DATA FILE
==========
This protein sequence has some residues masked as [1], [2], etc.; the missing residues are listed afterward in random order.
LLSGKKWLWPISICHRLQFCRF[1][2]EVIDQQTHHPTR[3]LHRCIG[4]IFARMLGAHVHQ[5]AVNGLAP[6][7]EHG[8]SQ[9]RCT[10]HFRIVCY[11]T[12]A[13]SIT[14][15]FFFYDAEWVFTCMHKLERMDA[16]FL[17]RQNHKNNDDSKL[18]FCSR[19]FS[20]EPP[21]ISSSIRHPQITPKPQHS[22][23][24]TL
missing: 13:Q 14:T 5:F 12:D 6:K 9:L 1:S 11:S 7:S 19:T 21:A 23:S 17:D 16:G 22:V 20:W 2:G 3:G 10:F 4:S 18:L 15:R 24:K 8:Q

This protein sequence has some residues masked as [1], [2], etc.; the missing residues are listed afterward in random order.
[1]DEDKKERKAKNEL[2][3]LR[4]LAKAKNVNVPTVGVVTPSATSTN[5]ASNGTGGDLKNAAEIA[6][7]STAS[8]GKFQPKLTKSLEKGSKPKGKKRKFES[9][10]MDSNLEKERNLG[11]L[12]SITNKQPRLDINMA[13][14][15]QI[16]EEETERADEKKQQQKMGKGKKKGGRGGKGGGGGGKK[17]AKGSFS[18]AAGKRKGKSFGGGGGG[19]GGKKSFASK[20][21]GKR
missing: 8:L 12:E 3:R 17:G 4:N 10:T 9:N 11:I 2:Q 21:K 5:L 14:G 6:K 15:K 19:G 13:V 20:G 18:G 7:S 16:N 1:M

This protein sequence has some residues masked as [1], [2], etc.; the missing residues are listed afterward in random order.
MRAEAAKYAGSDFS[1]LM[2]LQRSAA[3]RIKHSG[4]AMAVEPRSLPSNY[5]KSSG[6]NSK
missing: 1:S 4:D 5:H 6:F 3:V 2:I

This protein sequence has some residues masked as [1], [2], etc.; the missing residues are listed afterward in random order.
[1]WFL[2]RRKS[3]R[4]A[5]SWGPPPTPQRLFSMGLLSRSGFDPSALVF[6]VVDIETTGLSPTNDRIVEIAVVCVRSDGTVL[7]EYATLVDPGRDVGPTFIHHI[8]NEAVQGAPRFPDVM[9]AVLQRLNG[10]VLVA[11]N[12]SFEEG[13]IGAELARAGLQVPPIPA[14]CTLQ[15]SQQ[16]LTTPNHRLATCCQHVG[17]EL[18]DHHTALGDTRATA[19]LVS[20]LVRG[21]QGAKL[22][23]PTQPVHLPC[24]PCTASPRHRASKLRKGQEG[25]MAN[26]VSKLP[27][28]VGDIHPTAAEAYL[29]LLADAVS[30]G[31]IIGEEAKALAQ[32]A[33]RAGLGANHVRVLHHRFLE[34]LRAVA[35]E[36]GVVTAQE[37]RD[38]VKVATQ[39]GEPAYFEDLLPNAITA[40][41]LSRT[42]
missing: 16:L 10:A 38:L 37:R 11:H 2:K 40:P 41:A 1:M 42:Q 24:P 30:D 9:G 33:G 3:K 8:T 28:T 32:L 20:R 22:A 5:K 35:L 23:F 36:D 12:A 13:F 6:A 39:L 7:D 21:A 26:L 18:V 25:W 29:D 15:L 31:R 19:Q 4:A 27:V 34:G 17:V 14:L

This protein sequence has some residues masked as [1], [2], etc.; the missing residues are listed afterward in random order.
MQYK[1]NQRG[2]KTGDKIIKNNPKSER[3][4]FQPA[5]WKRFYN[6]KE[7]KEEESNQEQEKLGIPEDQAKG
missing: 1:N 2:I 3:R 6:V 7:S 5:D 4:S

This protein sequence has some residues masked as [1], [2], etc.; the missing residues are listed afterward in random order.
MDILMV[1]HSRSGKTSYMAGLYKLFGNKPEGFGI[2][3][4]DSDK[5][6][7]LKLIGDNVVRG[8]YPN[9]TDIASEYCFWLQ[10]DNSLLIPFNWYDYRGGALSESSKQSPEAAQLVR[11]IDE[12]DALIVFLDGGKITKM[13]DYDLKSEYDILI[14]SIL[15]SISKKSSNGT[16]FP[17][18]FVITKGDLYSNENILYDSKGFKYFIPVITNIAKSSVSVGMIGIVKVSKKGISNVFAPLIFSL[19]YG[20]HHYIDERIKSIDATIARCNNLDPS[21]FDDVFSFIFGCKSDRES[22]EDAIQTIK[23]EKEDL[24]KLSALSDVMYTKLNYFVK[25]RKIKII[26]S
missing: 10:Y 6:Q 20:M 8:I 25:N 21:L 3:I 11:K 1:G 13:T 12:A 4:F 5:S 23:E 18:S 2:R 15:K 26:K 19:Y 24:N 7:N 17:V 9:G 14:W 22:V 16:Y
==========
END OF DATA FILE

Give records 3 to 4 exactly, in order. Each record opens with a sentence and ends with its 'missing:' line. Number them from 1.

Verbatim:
This protein sequence has some residues masked as [1], [2], etc.; the missing residues are listed afterward in random order.
MRAEAAKYAGSDFS[1]LM[2]LQRSAA[3]RIKHSG[4]AMAVEPRSLPSNY[5]KSSG[6]NSK
missing: 1:S 4:D 5:H 6:F 3:V 2:I

This protein sequence has some residues masked as [1], [2], etc.; the missing residues are listed afterward in random order.
[1]WFL[2]RRKS[3]R[4]A[5]SWGPPPTPQRLFSMGLLSRSGFDPSALVF[6]VVDIETTGLSPTNDRIVEIAVVCVRSDGTVL[7]EYATLVDPGRDVGPTFIHHI[8]NEAVQGAPRFPDVM[9]AVLQRLNG[10]VLVA[11]N[12]SFEEG[13]IGAELARAGLQVPPIPA[14]CTLQ[15]SQQ[16]LTTPNHRLATCCQHVG[17]EL[18]DHHTALGDTRATA[19]LVS[20]LVRG[21]QGAKL[22][23]PTQPVHLPC[24]PCTASPRHRASKLRKGQEG[25]MAN[26]VSKLP[27][28]VGDIHPTAAEAYL[29]LLADAVS[30]G[31]IIGEEAKALAQ[32]A[33]RAGLGANHVRVLHHRFLE[34]LRAVA[35]E[36]GVVTAQE[37]RD[38]VKVATQ[39]GEPAYFEDLLPNAITA[40][41]LSRT[42]
missing: 16:L 10:A 38:L 37:R 11:H 2:K 40:P 41:A 1:M 42:Q 24:P 30:D 9:G 33:G 3:K 8:T 28:T 32:L 20:R 22:A 5:K 35:L 23:F 36:D 12:A 13:F 6:A 39:L 7:D 21:A 26:L 18:V 25:W 29:D 15:L 31:R 19:Q 4:A 27:V 34:G 17:V 14:L